French energy group EDF has postponed giving final approval for construction of the twin 1600 MW Areva EPRs in Somerset, UK. The current cost estimate, which is a work in progress, is pegged at between $18-20 billion.
The move to delay the final investment decision is said to have been made as a result of concerns within the French government and by investors about whether the financing was firmly in place for the huge project and whether costs could be contained over a decade long period of construction of the reactors.
Call it a case of cold feet, or maybe a just a realization that the huge project, which is essentially pledging the fortunes and sacred honor of the entire French government, is going to take a lot of cash and attention over the next decade, That’s what’s needed if it is to avoid becoming another financial black hole like the EPR project in Finland.
Although the Finnish project is beset by the to be expected first-of-a-kind problems, costly disputes with the Finnish nuclear regulatory authority and with Siemens, Areva’s partner on the project, are in arbitration and may take several years to sort out.
Hinkley Investor Profile
EDF is slated to post about two-thirds of the Hinkley cost. A consortium of two Chinese state-owned nuclear firms have pledged to take a 34% equity stake in the project.
Both EDF and Areva are more than 80% owned by the French government.(See chart below).
What adds uncertainty to the decision to proceed with the Hinkley Point project is that EDF is in the middle of a process to “acquire” Areva’s reactor division though the transaction will be, for the most part, a notation in the French national budget tables.
For EDF’s part, it wants to low ball the transaction at about $2.7 billion while simultaneously asking the French government to put up its equity stake in the Hinkley Project. It is not clear EDF can carry the load of the its planned equity stake in the Hinkley project on its own. It may sell some UK assets to raise the needed capital.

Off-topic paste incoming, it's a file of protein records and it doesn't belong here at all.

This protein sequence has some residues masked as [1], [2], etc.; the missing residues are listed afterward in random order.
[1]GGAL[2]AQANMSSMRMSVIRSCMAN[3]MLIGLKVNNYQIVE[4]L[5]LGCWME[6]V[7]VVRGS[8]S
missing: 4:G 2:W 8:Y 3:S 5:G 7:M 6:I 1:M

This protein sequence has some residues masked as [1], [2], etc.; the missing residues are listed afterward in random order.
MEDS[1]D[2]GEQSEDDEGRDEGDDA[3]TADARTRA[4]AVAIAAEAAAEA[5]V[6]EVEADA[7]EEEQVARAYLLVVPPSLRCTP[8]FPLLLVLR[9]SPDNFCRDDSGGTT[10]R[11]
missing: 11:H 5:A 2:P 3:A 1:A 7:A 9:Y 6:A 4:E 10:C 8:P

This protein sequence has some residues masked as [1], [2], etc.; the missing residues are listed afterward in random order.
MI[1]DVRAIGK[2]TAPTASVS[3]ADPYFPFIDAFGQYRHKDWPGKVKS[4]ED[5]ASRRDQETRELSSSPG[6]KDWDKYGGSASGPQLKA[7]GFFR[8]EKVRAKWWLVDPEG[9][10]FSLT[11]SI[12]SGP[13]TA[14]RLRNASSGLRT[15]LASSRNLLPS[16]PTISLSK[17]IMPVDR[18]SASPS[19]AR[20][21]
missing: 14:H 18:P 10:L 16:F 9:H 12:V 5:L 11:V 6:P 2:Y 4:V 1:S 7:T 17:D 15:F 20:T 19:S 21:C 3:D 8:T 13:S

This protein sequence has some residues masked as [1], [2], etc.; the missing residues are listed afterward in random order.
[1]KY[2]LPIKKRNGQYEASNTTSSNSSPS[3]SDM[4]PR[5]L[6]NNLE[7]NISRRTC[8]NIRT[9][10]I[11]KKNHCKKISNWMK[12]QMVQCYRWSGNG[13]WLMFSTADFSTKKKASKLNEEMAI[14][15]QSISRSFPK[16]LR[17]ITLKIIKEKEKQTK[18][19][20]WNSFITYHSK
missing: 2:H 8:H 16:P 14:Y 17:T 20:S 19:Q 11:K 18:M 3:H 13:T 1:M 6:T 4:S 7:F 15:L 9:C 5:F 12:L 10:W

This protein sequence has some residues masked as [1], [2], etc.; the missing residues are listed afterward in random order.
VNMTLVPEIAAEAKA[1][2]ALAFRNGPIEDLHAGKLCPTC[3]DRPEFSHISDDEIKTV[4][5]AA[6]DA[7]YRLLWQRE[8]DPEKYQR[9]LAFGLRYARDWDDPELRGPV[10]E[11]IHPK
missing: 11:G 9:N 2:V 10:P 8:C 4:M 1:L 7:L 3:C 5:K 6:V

What concerns financial analysts is that the decision to postponed the final investment action comes very late in the process. Planning for it began in 2010.
It isn’t like the costs should be a surprise to anyone. What the situation appears to signal is that there is not a consensus within the French government about the project. This is not something that can be finessed. It’s a case of all in or nothing.
French Labor Unions Sound Off
Even a French labor union, who nominally would benefit from the huge upswing in business with French supply chain firms providing components for the plants, is nervous about the project.
The CFE-CGC Union, which has a seat on EDF’s board, said in media statements that EDF and Areva could both be put at risk if there are significant cost overruns or delays which would result in stiff financial penalties. The CFE-CGC Union represents lower level management and salaried employees at EDF.
Areva is already in the hole with cost overruns and delays on an EPR project in Finland. It is 10 years behind schedule and more than $5 billion over budget.
The union cited a recent action by the Treasury Department of the UK government which assigned a below investment grade rating to to the Hinkley project.
The UK government is understandably nervous about EDF’s case of cold feet for more than just financial reasons. It recently announced it would close all of its coal fired plants by 2025 betting the ranch on 17 GW of new nuclear of which the Hinkley Point project is first in line.
In contrast Jean Bernard Levy, EDF’s CEO, told the Financial Times London on 1/26/16 that the firm will invest a total of about $16 billion for a two-thirds equity stake. To raise this money EDF may sell its interests in eight other UK nuclear plants .